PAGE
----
We can all have a good chuckle about ‘computers‘ back during their conception. Mammoth machines filling an entire room just to accomplish a few simple computations. Today, processors, hard drives, all computer components seem to relentlessly get faster and smaller. So where will it end? Is there a size limit to information?
No, it doesn’t seem so. The current method of information storage is binary, 1’s and 0’s. Strings of these two digits are constantly read by the computer’s components. Each number string tells the switches within the component to turn either on or off thereby controlling the status of the component. One string might tell your speakers to get quieter, another string may be telling your monitor to display an ‘R’. To store this information, you need to have a place to lay many many strings of 1’s and 0’s. This is done on anything like hard drives, memory sticks, and dvd’s. The way the string of numbers is stored is by having tiny little switches in sequence on the storage device. Each switch is either on or off; on being a 1. and off being the 0. When data is stored, the switches are ‘written’ to display the sequence of numbers. When ‘read’, the sequence of numbers is re-created from the arrangement of the switches. The reason information storage keeps getting smaller is because they keep finding ways to cram these little switches closer and closer together.
But there seems to be a cap on this. For one, binary is pretty limited. Each switch is only able to convey a very simple message: on or off. Suppose each switch were to have three possible states, or five, or twelve. Certainly a switch with more states could convey more information. Binary works by positively or negatively charging switches. Those are the two states that make up its on or off, so how would we go about having considerably more possible states for our switch?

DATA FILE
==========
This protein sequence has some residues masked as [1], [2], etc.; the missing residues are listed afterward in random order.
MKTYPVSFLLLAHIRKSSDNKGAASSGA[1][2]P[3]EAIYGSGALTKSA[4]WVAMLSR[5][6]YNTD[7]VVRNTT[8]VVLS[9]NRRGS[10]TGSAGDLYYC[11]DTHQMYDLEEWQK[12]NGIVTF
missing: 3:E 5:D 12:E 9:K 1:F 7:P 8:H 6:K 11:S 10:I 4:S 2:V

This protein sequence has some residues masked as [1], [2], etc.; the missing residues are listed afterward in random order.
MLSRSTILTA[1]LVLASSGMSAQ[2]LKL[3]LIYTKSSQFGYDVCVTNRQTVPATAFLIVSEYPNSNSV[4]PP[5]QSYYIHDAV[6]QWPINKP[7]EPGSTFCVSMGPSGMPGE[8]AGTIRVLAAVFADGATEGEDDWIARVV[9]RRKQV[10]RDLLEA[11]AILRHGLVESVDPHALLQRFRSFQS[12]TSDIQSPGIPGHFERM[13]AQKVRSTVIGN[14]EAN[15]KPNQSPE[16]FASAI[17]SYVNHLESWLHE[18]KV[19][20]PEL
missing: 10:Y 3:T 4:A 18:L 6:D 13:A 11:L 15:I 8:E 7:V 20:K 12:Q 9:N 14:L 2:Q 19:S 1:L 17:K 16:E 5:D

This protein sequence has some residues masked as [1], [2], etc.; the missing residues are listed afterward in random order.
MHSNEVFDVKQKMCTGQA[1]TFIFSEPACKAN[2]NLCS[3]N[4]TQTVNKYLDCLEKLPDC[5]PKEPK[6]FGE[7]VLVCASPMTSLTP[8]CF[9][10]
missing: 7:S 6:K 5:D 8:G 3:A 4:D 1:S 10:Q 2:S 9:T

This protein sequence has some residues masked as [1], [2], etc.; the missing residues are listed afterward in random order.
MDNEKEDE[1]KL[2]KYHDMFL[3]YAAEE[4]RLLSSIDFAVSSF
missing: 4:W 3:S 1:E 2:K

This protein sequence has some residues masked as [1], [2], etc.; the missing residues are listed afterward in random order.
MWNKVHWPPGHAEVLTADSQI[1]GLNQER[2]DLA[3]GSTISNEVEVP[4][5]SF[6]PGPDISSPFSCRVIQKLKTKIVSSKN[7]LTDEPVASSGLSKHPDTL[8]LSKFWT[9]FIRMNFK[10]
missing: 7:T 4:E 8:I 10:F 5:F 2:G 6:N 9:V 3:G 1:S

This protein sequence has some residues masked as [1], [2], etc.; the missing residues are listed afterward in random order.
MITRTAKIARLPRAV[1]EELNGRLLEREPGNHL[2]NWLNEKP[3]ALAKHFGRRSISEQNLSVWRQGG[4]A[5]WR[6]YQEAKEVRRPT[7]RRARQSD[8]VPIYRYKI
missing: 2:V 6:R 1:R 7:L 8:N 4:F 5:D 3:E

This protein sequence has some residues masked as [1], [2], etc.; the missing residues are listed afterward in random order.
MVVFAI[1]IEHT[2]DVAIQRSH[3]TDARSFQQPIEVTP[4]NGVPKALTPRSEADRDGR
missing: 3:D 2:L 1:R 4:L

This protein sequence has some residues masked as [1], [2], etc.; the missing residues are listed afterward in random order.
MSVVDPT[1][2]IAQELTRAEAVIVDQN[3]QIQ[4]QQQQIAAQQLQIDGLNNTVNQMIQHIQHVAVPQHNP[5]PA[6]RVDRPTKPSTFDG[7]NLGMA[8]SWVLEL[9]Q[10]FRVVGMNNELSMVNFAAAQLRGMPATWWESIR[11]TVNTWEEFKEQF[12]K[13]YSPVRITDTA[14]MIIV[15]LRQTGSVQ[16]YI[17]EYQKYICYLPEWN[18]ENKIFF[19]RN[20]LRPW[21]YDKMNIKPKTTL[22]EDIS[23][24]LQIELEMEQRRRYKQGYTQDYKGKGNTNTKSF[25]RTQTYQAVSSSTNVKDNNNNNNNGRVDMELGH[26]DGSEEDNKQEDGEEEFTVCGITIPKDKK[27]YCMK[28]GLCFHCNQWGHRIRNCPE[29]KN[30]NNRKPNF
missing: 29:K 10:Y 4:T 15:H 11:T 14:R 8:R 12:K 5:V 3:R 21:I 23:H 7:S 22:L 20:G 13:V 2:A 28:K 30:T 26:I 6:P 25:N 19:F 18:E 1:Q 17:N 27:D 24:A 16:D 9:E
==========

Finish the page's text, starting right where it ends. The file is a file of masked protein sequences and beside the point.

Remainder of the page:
Its been suggested that the orbits of electrons around protons in atoms could be used as a new type of switch- remember chemistry? . . ..The idea of reading and writing info to the switch would remain the same. Imagine your computer keeps a real keen clock and microscope following an atom its using for information storage- this is your read device, like a hard drive’s laser. With write devices today, electrical pulses are sent to manipulate the states of the switches, this type of thing could also be done to write info onto the atom. The whole process would be fairly similar; a write device sends a message in to set the switch and a read device sends out the same message by looking at the state of the switch.
Unlike todays binary methods, storage of information on these atomic orbits seems limitless. The electrons are moving along a sphere. There are an infinite amount of locations on a sphere. With binary storage, it is much more difficult to envision how we could store info at smaller than atomic sizes. Sure, an atom itself might be able to have two states, but for the same size we could have an infinite amount of states if we go the spherical electron orbit method.
With a limited switch, like in binary, you are always forced to find new physical items which can be switched on and off- if you want to go smaller. We never get more out of our switches, we only find ways to cram them closer together. Once the switch itself is infinite, there is no need to pack switches closer together– through refinement or our ‘read/write’ we can hold increasingly complex information within each switch.
This is of course way way off in the future, we’re not even close. Besides, remember all the hoopla about getting computers switched over to 4 digit years? Imagine that times a billion for scrapping 1’s and 0’s. . . ..Binary doesn’t even have a deadline!